Sondheim's "Loving You" for a cappella choir
I was asked to arrange "Loving You" in early 2014, for inclusion at the First Annual Sondheimas celebration on March 22d. David Levy was organizing a birthday celebration for Stephen Sondheim to be held at Broadway’s supper club, 54 Below. Without much thought, I said yes. I mean - David is a good friend, I’d have the opportunity for an arrangement of mine to be performed at 54 Below, and the timing worked out perfectly that I would be able to attend on my spring break visit.
And then I promptly forgot about it.
Until around the middle of February, that is, when David checked in on my progress. I smiled, said it was coming along, and then I started working on this arrangement. "Loving You" is such a simple song that I knew immediately my arrangement wouldn’t be flashy. It was not my intent to add much that wasn’t already written by Sondheim; I wanted it to be almost understated, to let the words and their meaning, the harmonies, the melody, be at the forefront.
I toyed with the idea of including a cello and a piano part, but I liked the sound and intimacy of a small a cappella choir instead. Part of me wants to write a cello part, but I haven’t had the drive. I like the sound of this as it is.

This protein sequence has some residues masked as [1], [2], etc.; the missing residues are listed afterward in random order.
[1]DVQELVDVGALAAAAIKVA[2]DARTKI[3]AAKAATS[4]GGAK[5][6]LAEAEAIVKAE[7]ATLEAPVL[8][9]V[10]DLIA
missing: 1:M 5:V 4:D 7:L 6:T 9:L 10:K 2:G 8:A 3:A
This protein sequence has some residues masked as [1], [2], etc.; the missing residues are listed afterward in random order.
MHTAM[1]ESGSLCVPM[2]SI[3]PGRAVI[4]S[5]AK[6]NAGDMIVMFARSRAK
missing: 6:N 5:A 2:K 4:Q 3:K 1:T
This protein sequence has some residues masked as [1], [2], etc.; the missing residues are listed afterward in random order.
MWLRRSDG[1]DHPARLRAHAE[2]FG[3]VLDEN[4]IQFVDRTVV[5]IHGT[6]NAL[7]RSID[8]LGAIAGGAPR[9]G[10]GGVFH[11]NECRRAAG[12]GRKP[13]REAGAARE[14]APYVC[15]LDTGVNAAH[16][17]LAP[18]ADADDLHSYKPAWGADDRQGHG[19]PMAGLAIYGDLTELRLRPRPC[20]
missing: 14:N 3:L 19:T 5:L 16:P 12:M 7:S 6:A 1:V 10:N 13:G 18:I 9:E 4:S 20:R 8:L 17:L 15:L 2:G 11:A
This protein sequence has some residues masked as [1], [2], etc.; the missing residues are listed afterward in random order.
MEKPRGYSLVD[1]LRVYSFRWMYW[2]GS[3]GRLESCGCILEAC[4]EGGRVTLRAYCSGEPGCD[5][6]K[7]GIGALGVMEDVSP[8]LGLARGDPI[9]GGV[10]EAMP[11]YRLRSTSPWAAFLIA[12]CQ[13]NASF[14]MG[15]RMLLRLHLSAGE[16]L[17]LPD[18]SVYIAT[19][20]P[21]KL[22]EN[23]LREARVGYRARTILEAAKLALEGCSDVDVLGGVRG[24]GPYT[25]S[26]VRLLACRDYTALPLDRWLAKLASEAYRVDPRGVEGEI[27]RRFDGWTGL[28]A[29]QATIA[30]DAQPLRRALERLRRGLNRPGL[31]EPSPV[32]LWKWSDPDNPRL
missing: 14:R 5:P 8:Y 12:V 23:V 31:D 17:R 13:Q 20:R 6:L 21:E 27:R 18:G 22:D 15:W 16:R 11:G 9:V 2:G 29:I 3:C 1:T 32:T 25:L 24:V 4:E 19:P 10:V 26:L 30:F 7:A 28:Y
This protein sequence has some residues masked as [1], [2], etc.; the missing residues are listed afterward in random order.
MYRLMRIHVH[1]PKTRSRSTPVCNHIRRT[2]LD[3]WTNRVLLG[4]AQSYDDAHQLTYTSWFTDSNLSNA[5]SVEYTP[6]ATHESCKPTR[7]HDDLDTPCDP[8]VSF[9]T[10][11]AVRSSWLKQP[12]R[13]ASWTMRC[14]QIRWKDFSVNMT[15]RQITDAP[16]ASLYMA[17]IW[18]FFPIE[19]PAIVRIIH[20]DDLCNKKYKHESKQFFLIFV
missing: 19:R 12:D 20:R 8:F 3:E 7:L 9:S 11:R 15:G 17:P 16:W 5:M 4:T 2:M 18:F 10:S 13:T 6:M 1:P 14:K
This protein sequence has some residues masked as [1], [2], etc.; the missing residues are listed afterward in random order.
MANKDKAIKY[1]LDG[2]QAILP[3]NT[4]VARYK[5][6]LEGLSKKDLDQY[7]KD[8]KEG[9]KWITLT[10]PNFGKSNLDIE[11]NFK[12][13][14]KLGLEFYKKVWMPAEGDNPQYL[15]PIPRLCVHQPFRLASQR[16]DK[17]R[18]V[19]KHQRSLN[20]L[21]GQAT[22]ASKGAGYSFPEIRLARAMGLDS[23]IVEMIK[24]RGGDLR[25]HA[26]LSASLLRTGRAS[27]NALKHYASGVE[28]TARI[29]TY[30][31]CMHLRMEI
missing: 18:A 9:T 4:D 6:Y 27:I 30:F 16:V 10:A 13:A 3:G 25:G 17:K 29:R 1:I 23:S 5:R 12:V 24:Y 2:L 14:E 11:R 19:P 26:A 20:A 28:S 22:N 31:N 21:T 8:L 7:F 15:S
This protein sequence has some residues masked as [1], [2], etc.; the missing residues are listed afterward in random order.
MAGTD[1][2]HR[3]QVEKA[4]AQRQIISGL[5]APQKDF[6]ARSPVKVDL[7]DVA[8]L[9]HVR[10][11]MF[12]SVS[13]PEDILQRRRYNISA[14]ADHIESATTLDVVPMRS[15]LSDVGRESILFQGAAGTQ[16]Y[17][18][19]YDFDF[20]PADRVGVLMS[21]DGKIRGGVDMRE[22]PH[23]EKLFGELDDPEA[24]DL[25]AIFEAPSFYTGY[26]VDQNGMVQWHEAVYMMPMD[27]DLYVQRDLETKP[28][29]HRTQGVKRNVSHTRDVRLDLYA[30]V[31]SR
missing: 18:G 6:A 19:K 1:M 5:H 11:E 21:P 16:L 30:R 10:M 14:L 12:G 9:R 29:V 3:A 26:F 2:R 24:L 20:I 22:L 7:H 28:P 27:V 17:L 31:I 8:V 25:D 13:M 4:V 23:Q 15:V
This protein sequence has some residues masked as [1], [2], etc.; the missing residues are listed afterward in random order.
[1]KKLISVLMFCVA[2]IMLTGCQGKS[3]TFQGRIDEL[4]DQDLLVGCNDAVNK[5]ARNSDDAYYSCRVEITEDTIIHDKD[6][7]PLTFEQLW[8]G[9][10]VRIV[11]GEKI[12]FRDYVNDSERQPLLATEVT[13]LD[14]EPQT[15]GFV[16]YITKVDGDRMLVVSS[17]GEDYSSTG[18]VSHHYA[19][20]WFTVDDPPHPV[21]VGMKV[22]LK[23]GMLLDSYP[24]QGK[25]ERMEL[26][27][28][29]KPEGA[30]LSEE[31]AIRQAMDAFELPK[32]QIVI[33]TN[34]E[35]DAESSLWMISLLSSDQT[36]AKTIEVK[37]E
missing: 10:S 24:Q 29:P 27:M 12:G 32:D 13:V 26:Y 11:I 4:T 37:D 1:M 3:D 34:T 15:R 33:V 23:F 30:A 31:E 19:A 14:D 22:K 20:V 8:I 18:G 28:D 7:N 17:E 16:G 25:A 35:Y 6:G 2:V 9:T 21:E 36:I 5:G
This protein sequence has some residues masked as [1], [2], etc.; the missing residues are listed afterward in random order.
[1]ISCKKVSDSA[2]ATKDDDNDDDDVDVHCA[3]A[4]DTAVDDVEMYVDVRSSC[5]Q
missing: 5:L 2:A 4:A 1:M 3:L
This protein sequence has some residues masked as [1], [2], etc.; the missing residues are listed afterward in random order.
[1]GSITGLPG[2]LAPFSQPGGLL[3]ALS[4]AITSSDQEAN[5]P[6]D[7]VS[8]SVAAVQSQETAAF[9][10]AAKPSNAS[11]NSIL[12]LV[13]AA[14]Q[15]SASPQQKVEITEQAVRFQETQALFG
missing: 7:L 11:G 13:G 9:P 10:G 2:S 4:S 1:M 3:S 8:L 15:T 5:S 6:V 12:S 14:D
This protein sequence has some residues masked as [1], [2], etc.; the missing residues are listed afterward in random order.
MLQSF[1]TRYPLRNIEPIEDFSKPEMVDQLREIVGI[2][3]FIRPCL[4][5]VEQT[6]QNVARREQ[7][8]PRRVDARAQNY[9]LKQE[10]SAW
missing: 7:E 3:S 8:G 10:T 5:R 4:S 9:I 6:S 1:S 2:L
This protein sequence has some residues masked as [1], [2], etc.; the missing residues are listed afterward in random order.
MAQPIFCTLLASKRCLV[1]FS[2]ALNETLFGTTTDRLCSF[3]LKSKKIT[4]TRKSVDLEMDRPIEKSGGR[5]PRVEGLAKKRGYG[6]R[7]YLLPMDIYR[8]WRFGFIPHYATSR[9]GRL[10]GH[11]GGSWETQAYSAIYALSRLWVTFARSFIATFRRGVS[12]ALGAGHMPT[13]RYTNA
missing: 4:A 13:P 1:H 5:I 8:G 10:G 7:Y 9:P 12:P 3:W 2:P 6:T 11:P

Sometime during this process I asked David how he was planning on ending the Sondheimas celebration. I was wondering if he was going to use “Sunday,” which is cliché but also a great ending. His reply: “No! We’re ending with your arrangement!” That meant, of course, I’d have to sit through the entire presentation on edge, waiting to hear a fine choir assembled for this occasion sing my arrangement.
Later in the spring, I asked my quite large class of musical theatre students if they would be willing to learn and perform this at our cabaret that we always do at the end of the semester. They did a great job with it, and we barely had any rehearsal time! It was exciting to hear the song again, and to be able to conduct it this time.
I’ve uploaded the PDF to my Arrangements page. It’s available there as a free download. I would enjoy hearing from you if you perform the piece. It needs, at minimum, 8 singers (2 per part), but as you can see in the video above, a larger choir is possible. The piano part is included to help during rehearsals; it can be utilized during a performance if necessary, but I prefer it sung a cappella. And watch out for that key change! It can be a little tricky.
Thank you to David, Jose, Steven, and several others as listed on the PDF for their support and help with this arrangement.